Creatine uptake in mouse hearts with genetically altered creatine levels.
ten Hove M., Makinen K., Sebag-Montefiore L., Hunyor I., Fischer A., Wallis J., Isbrandt D., Lygate C., Neubauer S.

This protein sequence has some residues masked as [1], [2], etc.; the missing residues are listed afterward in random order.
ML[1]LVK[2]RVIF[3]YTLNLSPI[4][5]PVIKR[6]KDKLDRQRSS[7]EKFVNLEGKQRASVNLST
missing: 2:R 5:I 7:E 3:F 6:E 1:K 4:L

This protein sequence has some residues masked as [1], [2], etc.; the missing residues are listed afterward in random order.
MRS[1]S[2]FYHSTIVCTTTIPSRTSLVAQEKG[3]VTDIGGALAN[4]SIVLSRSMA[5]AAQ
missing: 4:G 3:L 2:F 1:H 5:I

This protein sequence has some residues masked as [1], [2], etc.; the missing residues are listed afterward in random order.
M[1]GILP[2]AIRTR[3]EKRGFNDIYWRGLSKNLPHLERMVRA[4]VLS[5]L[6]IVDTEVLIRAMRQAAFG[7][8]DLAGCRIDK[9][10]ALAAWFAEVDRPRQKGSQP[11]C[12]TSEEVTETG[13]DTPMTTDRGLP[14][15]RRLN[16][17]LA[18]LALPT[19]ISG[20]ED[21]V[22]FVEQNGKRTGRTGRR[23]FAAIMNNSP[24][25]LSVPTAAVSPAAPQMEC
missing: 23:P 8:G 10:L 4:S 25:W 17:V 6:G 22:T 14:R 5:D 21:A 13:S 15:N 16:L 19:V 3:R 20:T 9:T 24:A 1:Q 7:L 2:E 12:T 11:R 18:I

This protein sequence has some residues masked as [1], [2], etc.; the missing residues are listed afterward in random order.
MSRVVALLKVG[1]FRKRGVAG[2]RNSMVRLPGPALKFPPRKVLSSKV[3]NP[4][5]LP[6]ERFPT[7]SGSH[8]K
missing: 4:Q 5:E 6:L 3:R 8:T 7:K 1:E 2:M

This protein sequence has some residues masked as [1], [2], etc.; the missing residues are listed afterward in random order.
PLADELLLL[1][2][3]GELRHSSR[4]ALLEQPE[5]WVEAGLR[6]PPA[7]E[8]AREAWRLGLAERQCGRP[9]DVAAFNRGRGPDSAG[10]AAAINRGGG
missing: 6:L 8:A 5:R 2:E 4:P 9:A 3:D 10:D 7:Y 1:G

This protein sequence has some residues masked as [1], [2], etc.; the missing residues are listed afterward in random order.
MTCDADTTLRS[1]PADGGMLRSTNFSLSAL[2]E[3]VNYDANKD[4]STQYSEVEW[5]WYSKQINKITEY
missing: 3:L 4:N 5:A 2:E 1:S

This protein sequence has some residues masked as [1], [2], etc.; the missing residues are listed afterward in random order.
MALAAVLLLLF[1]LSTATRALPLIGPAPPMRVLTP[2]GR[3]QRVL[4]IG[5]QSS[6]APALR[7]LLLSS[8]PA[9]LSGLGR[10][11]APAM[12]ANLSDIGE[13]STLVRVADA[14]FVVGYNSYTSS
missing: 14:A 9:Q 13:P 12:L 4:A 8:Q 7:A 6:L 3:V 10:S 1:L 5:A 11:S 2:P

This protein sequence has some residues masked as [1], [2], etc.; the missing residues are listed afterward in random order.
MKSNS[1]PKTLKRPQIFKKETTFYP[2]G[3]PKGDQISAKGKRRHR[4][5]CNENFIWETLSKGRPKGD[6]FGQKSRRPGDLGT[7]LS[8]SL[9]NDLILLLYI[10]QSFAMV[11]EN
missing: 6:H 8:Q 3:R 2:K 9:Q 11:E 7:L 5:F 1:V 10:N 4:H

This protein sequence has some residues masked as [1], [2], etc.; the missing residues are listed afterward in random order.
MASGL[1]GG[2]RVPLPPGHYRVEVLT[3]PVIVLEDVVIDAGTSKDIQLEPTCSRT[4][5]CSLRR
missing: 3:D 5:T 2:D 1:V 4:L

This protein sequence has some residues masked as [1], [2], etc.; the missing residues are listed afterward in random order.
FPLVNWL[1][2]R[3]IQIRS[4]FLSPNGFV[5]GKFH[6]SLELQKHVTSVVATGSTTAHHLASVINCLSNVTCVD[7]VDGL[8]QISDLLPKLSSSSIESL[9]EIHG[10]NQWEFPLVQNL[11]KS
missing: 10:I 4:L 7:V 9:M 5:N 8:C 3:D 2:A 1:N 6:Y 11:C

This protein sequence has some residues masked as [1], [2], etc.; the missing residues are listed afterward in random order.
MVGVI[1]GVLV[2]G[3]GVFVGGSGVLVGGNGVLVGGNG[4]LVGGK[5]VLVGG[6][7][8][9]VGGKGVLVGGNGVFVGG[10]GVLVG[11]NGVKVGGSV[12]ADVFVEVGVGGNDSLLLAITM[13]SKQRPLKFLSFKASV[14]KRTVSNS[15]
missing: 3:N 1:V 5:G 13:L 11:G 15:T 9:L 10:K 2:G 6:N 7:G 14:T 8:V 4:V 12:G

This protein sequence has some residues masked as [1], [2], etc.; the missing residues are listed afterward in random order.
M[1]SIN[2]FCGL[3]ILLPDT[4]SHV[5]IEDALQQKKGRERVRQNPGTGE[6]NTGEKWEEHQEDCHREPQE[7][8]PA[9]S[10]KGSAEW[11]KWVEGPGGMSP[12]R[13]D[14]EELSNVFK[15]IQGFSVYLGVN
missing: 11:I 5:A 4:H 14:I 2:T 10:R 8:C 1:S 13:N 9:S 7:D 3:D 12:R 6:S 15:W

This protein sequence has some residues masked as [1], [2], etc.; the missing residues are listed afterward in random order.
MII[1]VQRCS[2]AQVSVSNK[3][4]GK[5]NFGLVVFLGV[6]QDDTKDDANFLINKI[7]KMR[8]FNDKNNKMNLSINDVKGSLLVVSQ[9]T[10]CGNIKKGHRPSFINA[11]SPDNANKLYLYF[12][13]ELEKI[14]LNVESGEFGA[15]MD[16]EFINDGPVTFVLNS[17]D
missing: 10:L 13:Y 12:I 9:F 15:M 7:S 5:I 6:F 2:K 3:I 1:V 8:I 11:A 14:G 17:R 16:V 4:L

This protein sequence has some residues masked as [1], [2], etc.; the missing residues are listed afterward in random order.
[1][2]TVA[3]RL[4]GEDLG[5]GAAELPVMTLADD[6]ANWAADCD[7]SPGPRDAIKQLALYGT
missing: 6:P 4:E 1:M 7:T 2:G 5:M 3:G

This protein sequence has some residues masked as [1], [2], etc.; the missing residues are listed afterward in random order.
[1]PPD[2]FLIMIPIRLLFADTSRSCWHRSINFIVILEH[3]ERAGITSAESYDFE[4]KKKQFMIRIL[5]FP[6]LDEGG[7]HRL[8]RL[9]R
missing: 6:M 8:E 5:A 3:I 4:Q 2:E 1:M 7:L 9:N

Creatine plays an important role in energy metabolism in the heart. Cardiomyocytes accumulate creatine via a specific creatine transporter (CrT), the capacity of which is reduced in the failing heart, resulting in lower myocardial creatine concentration. Therefore, to gain insight into how the CrT is regulated, we studied two mouse models of severely altered myocardial creatine levels. Cardiac creatine uptake levels were measured in isolated hearts from creatine-free guanidinoacetate-N-methyl transferase knock out (GAMT(-/-)) mice and from mice overexpressing the myocardial CrT (CrT-OE) using (14)C-radiolabeled creatine. CrT mRNA levels were measured using real time RT-PCR and creatine levels with HPLC. Hearts from GAMT(-/-) mice showed a 7-fold increase in V(max) of creatine uptake and a 1.4-fold increase in CrT mRNA levels. The increase in Cr uptake and in CrT mRNA levels, however, was almost completely prevented when mice were fed a creatine supplemented diet, indicating that creatine uptake is subject to negative feedback regulation. Cardiac creatine uptake levels in CrT-OE mice were increased on average 2.7-fold, showing a considerable variation, in line with a similar variation in creatine content. Total CrT mRNA levels correlated well with myocardial creatine content (r=0.67; p<0.0001) but endogenous CrT mRNA levels did not correlate at all with myocardial creatine content (r=0.01; p=0.96). This study shows that creatine uptake can be massively upregulated in the heart, by almost an order of magnitude and that this upregulation is subject to feedback inhibition. In addition, our results strongly suggest that CrT activity is predominantly regulated by mechanisms other than alterations in gene expression.